Can change happen even faster in wealth management?
I thought I was pretty good at embracing change. Then I heard something at Financial Planning’s In|Vest West conference that brought me up short.
“Change will never be as slow as it is now,” said Craig Iskowitz, founder of consulting firm Ezra Group, as he was leading a panel about organizational goals.
Never as slow? It feels as though wealth management, fintech and media are already living Moore’s law. Could change happen any faster?
As hard as it is for me to acknowledge, Iskowitz is right. The companies best prepared for longevity have their sights firmly set on the onrushing future. Charles Schwab may be one example. In 2019 alone, it bought USAA’s Investment Management arm. Then Schwab stunned the financial world with a deal to buy TD Ameritrade. And even as these deals were percolating, Schwab was ramping up banking services. It’s also investigating better uses of client data, such as predicting spending needs.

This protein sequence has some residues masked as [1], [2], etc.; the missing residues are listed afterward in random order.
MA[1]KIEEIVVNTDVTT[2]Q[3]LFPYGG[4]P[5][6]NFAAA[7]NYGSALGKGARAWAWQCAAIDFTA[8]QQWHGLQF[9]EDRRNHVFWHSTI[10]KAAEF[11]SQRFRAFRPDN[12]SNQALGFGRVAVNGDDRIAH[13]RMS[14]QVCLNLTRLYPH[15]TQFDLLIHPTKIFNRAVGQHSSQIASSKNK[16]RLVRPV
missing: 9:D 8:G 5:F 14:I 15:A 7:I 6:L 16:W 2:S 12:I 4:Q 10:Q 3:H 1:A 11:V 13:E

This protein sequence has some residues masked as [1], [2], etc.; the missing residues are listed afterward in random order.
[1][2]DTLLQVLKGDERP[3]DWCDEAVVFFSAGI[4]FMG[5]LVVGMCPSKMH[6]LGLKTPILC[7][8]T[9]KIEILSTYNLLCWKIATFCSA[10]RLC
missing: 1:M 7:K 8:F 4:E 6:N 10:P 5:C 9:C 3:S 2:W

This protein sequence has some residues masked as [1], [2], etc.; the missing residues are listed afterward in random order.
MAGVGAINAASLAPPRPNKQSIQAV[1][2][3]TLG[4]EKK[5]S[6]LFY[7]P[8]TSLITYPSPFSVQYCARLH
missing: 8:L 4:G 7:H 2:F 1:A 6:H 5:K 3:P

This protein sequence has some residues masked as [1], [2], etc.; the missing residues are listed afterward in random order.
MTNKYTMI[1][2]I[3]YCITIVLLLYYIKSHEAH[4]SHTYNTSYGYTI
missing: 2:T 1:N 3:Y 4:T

“Clients’ behaviors are going to start sending signals of what’s important about the future and what’s happening in their lives,” Schwab Advisor Services head Bernie Clark told me during a conversation on the sidelines of Schwab’s Impact conference in November. “Advisors will be signaled — they’ll notice that the wedding planners have been hired or money’s going out to the church for the ceremony.”
Guess who else is expert at collecting predictive data? Google, Amazon and other tech giants. If they enter wealth management, Moore’s law will look like the tortoise to their hares. Not convinced? Read our feature, “‘Nothing is stopping’ Google from entering wealth management,” by associate editor Sean Allocca.
Fortunately, Allocca writes, advisors have some potent defenses. Given that change will never be as slow as it is now, get ready to use them.